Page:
This creating an indie game by oneself has been an interesting experience. I can’t help but come at it from the perspective of my career choice as a social scientist – I’ve noticed all the things I’ve done, the interactions I’ve had with people, the ways I’ve reached decisions about mechanics and gameplay ideas… this is not to descend into constant reflexivity and meta- discussions, but it’s been interesting. I’ve also reflected on my own thought processes a lot, a topic I’d like to cover in more detail with some really in-depth game mechanic blog entries in the future. Now that I’ve uploaded half of the skill trees, once that’s done I’m going to focus entries some more on specific mechanics and gameplay objectives for a little while during the push over the next month or two towards 0.2.0.
In the mean time, one thing I’ve noticed is a change in setting. First, I started as traditional high-fantasy fare; dungeons, monsters, etc. We had nagas, titans, orcs, dungeons, a magic system (back in the day!) and all kinds of other traditional fare. I moved away from this both because it wasn’t exactly original, and because I therefore felt every interesting mechanic or concept had been done to death. Then, I shifted onto a medieval setting but without the fantasy. Then, recently, there was another shift towards three different eras, the latter two of which I didn’t originally announce. This was because there were mechanics and ideas I didn’t feel I could fit into a single era. The “oldest” was still going to be medieval, but there were going to be two more. However, through all of these iterations, although I could see what the finished game would look like, I never felt 100% comfortable with any of these options. I guess in a way this is what comes with being a one-person development team; whilst I do have everyone here to bounce ideas off and my close friends, being the only one who decides on the final form of the game, and has access to the code, means the viability (or stupidity) of ideas sometimes takes a while to think through in detail.
The three eras were meant to be medieval, the Age of Discovery/Gunpowder, and a contemporary setting. This is no longer the case. From here on out, Ultima Ratio Regum has one setting and one setting only, which is going to be an amalgam of the first two. The setting will be an amalgam of the dawn of gunpowder, and the movement towards what we would now recognize as the scientific revolution. Think 15th/16th/17th century, though naturally not all civilizations will have an equal technological level. There is a slight conflation of our historical events here, but if studying science and technology has taught me one thing, it’s that history doesn’t work out along deterministic lines - when the game stops generating a world’s history, there could be any number of technological and societal permutatinos. Everything I have mentioned about the medieval setting will remain, but with the addition of very early gunpowder technologies, and a few interesting game mechanics I’d thought up for the middle era. The contemporary era was too far removed from the others, and had some pretty crippling gameplay questions (I want you to be able to explore the *entire* world map, every square of it, but who wants to explore modern suburbs?!). So, siege weapons, swords, and the rest of it will still exist, but you’ll have some very early gunpowder weapons in among the mix. This gives me the best of the mechanics I’d thought up from both eras, and makes the game – let’s be honest, going to take maybe a decade – a more reasonable development goal. It also means there are going to be four more skill trees, for Gunpowder Weapons, Riding (i.e. mounted/cavalry), Navigation (ships etc), Subversion (social/political movements, uprisings, sabotage, etc). These will be in 0.2.0, but as with others, will not yet be fully implemented until I program in their appropriate mechanics. Effectively, the new setting is 90% what it was, with the choice ideas of the Discovery era taken back in time a little bit towards their origins. There are no mechanics I feel I now “cannot” put into a single, complete, whole.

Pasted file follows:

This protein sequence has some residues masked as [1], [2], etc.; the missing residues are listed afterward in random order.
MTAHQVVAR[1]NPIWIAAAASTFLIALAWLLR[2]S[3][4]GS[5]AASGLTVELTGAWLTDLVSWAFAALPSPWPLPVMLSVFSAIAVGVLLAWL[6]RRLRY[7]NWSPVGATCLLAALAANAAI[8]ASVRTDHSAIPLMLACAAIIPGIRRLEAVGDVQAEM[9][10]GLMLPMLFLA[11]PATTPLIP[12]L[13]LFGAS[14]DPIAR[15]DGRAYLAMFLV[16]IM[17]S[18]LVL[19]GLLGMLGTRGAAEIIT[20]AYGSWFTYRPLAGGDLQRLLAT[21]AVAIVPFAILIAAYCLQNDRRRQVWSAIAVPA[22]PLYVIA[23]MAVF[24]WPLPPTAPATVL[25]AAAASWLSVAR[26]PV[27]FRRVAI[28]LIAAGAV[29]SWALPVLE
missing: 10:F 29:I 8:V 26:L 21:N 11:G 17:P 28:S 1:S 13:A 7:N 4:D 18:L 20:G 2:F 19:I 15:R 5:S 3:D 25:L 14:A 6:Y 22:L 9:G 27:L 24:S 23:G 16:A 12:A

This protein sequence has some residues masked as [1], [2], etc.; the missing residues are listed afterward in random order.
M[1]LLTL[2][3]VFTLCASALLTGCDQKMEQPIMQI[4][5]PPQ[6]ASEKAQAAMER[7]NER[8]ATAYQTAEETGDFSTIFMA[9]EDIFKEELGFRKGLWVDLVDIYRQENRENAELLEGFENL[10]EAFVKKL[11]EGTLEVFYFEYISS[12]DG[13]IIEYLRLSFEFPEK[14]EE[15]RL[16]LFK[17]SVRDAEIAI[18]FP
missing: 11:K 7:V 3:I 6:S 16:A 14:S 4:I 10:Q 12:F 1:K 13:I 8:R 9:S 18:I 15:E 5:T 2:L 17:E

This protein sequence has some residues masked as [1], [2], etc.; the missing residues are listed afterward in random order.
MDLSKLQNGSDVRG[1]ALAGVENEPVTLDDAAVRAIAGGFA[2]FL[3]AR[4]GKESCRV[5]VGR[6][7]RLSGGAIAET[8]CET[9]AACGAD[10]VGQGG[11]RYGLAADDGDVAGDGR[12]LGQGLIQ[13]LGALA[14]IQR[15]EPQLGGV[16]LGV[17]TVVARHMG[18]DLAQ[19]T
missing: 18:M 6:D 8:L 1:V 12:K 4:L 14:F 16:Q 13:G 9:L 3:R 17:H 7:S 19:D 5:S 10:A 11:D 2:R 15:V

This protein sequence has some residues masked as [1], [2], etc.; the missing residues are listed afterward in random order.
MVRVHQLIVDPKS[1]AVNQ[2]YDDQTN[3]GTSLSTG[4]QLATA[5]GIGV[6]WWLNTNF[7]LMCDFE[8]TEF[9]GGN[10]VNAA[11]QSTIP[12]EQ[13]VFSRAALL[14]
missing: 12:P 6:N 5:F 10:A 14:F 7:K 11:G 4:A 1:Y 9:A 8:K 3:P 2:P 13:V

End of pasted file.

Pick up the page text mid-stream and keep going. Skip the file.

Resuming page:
I hope nobody feels like I keep changing things just for a whim, as that isn’t the case. I want to make absolutely sure the game can involve everything I want, whilst still being a coherent whole – the second point in particular was threatened by the three-eras ideas. Ultimately, this is the first, and almost certainly the last, video game I will ever make. I want to get it right.
Next week: Gunpowder, Riding, Navigation and Subversion trees!